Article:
@Danny Brown @ShellyKramer @AmyMccTobin I realize that Danny, I read the post. You didn't need to come to her defense - I was just engaging in conversation via my comment. Everyone approaches life differently. When I read an article in an online newspaper I'm often astonished at the vitriol and ignorance (and anonymity) I see in the comments. If I gave them my time, energy and attention, I would be diverting it from something that does matter, so I choose not to. That was my greater point. And again, Amy and I are great friends - we have many conversations like this - and I don't think either of our views need defending. I don't leave comments when I've not read a post in its entirety!
@bowden2bowden @AmyMccTobin @Danny Brown @T_Burrows @Tinu That's what I do, too. And it works really well!
While I like your post, Amy, I truly don't see the problem. By that, I mean that I go to dinner with friends and discuss a variety of inane topics that we all get a laugh out of, then someone brings up sex trafficking or bullying or something else and while we talk about it for awhile, it's generally considered "buzzkill" so the conversation goes back to "safe" topics. Whether in person or online, I think that's often true. That doesn't mean social media is to blame, it's that in addition to in person conversations, we now have the ability to talk on the phone, on video and via the written word through social networks. Just like in "real" life, there are crazies, intelligent beings, political nuts, religious nuts, spammy salespeople, narcissists ... well, the list goes on.
Our world is changing constantly as do our means of communicating. People, however, they don't change. And we talk about as many asinine things as we do important things, depending on what we happen to care about at that particular moment.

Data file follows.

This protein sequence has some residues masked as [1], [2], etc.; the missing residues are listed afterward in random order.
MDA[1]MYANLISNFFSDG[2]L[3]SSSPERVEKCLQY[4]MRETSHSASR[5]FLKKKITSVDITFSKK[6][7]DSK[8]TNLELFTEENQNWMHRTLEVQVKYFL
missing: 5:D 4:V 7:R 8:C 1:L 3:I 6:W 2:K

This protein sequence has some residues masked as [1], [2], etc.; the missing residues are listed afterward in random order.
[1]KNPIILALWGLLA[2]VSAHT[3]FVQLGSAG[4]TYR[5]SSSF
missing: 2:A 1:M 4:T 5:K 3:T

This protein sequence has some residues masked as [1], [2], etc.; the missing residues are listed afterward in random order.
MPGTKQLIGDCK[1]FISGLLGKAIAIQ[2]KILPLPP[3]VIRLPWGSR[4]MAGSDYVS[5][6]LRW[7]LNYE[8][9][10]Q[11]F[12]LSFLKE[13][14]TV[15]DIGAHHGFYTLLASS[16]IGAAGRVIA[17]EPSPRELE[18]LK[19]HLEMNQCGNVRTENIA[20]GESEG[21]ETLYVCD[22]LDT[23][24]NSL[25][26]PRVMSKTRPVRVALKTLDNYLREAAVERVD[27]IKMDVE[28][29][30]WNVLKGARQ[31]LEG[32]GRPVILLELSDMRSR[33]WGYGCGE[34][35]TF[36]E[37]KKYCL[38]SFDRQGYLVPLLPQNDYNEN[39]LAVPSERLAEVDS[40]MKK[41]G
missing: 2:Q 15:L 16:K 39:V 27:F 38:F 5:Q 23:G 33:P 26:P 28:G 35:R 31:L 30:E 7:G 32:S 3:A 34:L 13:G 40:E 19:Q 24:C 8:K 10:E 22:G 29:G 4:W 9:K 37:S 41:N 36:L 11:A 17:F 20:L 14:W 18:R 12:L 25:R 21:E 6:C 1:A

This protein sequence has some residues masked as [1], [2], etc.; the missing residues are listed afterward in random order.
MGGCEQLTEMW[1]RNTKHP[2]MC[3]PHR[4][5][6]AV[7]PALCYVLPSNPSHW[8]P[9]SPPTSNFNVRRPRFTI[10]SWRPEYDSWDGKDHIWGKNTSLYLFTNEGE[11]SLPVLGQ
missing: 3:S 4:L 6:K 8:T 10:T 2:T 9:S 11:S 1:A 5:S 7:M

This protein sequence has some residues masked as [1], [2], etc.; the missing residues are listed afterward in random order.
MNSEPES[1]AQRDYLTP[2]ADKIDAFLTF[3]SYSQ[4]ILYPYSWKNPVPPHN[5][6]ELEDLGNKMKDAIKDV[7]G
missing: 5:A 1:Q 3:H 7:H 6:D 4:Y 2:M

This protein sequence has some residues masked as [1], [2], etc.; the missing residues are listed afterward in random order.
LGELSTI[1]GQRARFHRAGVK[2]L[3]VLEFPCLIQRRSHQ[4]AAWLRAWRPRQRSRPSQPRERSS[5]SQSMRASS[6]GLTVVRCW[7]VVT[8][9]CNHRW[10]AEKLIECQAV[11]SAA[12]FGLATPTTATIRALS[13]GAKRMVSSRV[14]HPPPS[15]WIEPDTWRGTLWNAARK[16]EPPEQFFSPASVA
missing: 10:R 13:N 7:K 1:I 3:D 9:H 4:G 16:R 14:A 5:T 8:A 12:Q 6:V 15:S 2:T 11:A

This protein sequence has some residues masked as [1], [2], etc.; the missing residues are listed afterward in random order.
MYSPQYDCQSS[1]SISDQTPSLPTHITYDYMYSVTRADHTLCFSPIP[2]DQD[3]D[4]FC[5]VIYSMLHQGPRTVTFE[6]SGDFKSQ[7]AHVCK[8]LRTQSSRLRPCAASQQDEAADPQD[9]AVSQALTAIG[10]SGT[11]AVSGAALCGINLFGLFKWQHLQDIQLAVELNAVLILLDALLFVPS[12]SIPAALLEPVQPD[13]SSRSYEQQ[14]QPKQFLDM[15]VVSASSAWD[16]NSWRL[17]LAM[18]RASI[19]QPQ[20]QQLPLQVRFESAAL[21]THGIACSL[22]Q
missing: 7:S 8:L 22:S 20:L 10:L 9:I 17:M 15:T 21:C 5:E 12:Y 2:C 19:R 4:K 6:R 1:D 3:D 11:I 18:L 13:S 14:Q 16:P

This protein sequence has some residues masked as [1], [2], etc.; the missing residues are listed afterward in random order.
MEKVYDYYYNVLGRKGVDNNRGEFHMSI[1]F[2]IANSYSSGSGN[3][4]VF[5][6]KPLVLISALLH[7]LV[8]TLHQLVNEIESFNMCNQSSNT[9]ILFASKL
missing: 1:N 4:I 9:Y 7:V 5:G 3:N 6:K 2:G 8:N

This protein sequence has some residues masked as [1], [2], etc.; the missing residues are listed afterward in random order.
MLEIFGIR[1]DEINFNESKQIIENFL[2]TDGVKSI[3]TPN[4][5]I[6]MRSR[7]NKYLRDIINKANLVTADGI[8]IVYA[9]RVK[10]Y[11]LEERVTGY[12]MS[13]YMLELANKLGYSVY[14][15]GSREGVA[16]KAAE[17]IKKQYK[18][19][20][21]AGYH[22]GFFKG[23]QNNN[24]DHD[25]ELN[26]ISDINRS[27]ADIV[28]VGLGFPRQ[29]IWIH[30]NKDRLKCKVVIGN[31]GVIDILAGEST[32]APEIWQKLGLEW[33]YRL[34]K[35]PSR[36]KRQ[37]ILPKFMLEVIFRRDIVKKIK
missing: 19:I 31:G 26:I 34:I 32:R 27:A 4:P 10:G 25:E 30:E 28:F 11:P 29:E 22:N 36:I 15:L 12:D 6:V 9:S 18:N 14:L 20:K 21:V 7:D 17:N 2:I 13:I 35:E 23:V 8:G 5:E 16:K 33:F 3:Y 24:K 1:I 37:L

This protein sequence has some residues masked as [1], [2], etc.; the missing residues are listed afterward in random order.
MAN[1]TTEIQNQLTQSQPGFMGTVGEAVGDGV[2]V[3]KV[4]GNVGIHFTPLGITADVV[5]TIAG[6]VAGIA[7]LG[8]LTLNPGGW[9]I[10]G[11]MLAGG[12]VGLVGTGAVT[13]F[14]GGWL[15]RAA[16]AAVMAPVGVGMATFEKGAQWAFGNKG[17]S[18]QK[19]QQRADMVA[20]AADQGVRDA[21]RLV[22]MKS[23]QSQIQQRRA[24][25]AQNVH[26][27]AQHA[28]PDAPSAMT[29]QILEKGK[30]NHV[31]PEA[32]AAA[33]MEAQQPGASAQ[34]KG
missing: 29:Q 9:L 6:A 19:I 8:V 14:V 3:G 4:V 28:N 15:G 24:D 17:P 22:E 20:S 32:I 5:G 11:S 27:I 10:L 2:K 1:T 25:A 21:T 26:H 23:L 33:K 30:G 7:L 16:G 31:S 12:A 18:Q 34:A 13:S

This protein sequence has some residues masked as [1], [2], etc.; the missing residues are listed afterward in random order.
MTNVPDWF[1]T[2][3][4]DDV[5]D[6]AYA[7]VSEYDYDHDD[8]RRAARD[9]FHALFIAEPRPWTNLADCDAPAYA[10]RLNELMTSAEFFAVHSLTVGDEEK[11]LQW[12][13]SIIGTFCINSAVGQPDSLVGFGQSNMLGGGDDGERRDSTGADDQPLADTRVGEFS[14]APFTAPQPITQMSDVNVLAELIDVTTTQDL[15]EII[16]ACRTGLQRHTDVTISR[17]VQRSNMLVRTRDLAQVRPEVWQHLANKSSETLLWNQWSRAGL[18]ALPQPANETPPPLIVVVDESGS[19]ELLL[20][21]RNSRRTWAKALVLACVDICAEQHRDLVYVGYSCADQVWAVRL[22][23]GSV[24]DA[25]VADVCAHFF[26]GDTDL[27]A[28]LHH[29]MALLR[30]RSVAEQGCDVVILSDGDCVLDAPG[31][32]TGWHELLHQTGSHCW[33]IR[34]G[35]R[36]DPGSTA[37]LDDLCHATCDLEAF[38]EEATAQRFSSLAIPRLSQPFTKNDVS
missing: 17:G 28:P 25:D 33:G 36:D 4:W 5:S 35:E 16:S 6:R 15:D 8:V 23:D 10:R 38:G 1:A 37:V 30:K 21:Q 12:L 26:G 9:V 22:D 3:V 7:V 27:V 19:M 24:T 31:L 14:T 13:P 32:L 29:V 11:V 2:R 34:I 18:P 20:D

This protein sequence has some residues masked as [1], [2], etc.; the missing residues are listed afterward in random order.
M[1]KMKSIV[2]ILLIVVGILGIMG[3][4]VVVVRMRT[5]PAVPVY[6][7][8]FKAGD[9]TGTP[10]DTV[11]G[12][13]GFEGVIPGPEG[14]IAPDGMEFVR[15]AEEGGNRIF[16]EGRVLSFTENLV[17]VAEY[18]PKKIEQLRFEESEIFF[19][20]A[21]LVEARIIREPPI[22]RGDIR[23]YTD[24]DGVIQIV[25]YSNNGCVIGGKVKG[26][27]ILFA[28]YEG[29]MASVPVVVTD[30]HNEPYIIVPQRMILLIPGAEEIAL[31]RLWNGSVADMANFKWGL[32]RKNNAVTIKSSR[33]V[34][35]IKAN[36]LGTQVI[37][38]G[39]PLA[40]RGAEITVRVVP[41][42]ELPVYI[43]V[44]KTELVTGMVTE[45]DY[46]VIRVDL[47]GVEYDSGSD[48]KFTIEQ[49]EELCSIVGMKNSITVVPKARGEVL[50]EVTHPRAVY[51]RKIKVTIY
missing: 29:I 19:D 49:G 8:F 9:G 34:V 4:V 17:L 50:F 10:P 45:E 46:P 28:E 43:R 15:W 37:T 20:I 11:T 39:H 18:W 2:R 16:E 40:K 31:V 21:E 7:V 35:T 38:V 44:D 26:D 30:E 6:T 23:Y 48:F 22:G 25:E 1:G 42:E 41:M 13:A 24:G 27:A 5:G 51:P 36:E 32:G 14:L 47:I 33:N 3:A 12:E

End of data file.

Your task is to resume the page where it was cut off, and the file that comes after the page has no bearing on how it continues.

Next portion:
I think there are a ton of examples of how social media (and other communication channels) regularly work to make the world less insane, but it's easy to overlook those when we're focused on the negative. Sure, there are cat photos and Affleck lunacy and other ridicularity, but there is so much good. Think of Jennifer Stauss's campaign to honor her dying mother with her SMAC Monkeys Against Cancer and how people all over the world rallied to support her and make her dream come true. Think of what Stacy Monk is doing with Mama Lucy and her kids and how people everywhere support them. And Andrea Weckerle and her mission for Online Civility. And Geoff Livingston and his missions and the campaigns to honor Jacob Weiskopf's honor. So much good - and all because of relationships that would have likely not otherwise happened but for social media channels and networking.